The grace of the Jubilee above all impels us to renew our personal faith. This consists in holding fast to the proclamation of the Paschal Mystery, through which believers recognize that in Christ crucified and risen from the dead they have been given salvation. Day by day they offer him their lives; they accept everything that the Lord wills for them, in the certainty that God loves them. Faith is the “yes” of individuals to God, it is their “Amen”.
For Jews, Christians and Muslims alike, Abraham is the exemplar of the believer: trusting in the promise, he follows the voice of God calling him to set out on unknown paths. Faith helps us to discover the signs of God’s loving presence in creation, in people, in the events of history and above all in the work and message of Christ, as he inspires people to look beyond themselves, beyond appearances, towards that transcendence where the mystery of God’s love for every creature is revealed.
Through the grace of the Jubilee, the Lord likewise invites us to renew our hope. In fact, time itself is redeemed in Christ and opens up to a prospect of unending joy and full communion with God. For Christians, time is marked by an expectation of the eternal wedding feast, anticipated daily at the Eucharistic table. Looking forward to the eternal banquet “the Spirit and Bride say: 'Come' ” (Rev 22:17), nurturing the hope that frees time from mere repetition and gives it its real meaning. Through the virtue of hope, Christians bear witness to the fact that, beyond all evil and beyond every limit, history bears within itself a seed of good which the Lord will cause to germinate in its fullness. They therefore look to the new millennium without fear, and face the challenges and expectations of the future in the confident certainty which is born of faith in the Lord’s promise.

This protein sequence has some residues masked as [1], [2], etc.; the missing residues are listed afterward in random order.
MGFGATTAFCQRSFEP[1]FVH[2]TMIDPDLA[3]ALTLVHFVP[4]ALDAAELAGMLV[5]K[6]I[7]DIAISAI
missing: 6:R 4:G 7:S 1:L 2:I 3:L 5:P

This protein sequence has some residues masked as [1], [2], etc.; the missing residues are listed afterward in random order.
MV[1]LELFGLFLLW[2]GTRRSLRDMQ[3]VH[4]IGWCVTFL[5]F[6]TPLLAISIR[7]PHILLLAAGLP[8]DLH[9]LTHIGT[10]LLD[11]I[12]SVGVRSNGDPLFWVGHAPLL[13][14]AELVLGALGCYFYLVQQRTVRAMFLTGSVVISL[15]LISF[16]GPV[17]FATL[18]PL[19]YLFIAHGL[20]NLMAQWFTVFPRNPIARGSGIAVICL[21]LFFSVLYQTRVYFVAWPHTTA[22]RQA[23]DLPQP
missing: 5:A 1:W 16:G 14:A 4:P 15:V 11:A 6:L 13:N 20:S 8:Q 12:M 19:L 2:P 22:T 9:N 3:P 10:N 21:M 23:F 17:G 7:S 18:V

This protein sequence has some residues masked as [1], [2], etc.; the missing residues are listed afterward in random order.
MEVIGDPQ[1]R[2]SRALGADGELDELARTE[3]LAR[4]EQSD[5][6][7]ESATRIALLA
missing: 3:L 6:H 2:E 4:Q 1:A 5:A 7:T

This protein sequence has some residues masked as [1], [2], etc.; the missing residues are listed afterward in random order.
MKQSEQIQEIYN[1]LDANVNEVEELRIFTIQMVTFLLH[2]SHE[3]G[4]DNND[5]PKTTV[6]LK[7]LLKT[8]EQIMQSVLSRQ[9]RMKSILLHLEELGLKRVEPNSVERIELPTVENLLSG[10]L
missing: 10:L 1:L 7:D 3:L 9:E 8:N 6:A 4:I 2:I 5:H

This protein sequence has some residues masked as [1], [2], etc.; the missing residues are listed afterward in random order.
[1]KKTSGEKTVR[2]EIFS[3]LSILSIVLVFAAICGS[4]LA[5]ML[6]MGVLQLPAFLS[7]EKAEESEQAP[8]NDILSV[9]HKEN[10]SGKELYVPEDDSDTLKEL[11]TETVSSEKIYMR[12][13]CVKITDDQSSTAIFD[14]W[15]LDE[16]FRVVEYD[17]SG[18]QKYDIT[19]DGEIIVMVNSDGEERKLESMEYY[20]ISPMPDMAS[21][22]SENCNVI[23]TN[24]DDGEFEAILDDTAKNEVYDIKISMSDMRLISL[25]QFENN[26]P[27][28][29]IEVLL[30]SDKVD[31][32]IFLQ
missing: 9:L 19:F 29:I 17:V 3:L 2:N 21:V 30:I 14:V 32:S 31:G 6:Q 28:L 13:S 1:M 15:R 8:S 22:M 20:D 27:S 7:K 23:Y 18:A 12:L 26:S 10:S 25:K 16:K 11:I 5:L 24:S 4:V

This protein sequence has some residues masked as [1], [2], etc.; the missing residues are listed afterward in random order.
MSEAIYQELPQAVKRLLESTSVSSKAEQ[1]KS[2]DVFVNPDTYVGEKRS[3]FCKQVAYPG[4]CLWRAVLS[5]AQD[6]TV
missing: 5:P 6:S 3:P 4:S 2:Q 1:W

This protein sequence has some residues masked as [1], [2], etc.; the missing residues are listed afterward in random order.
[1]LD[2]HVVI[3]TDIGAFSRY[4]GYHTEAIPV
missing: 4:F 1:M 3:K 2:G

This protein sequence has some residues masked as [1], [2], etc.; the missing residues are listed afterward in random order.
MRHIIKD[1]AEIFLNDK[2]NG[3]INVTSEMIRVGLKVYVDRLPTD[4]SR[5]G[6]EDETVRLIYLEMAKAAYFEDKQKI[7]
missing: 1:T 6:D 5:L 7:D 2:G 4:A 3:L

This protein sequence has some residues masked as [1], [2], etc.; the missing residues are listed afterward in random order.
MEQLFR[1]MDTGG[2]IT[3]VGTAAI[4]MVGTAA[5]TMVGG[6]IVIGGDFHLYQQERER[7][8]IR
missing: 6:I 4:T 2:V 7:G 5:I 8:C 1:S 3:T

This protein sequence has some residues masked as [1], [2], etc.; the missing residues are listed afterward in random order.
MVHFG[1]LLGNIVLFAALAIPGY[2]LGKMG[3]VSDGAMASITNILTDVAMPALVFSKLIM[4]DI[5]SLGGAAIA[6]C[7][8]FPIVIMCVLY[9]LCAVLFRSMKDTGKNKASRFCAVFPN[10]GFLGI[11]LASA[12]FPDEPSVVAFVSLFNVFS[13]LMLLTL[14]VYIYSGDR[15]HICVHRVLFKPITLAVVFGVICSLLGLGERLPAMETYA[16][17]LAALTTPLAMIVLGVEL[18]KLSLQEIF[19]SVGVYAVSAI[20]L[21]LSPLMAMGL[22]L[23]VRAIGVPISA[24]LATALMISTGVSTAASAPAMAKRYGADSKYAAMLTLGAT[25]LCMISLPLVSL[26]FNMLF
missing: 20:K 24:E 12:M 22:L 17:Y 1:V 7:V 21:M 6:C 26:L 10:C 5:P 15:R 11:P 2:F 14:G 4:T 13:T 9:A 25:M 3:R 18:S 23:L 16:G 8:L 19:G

Through the Jubilee, finally, the Lord asks us to rekindle our charity. The Kingdom which Christ will reveal in its full splendour at the end of time is already present where people live in accordance with God’s will. The Church is called to bear witness to the communion, peace and charity which are the Kingdom’s distinguishing marks. In this mission, the Christian community knows that faith without works is dead (cf. Jas 2:17). Thus, through charity, Christians make visible God’s love for man revealed in Christ, and make manifest Christ’s presence in the world “to the close of the age”. For Christians, charity is not just a gesture or an ideal but is, so to speak, the prolongation of the presence of Christ who gives himself.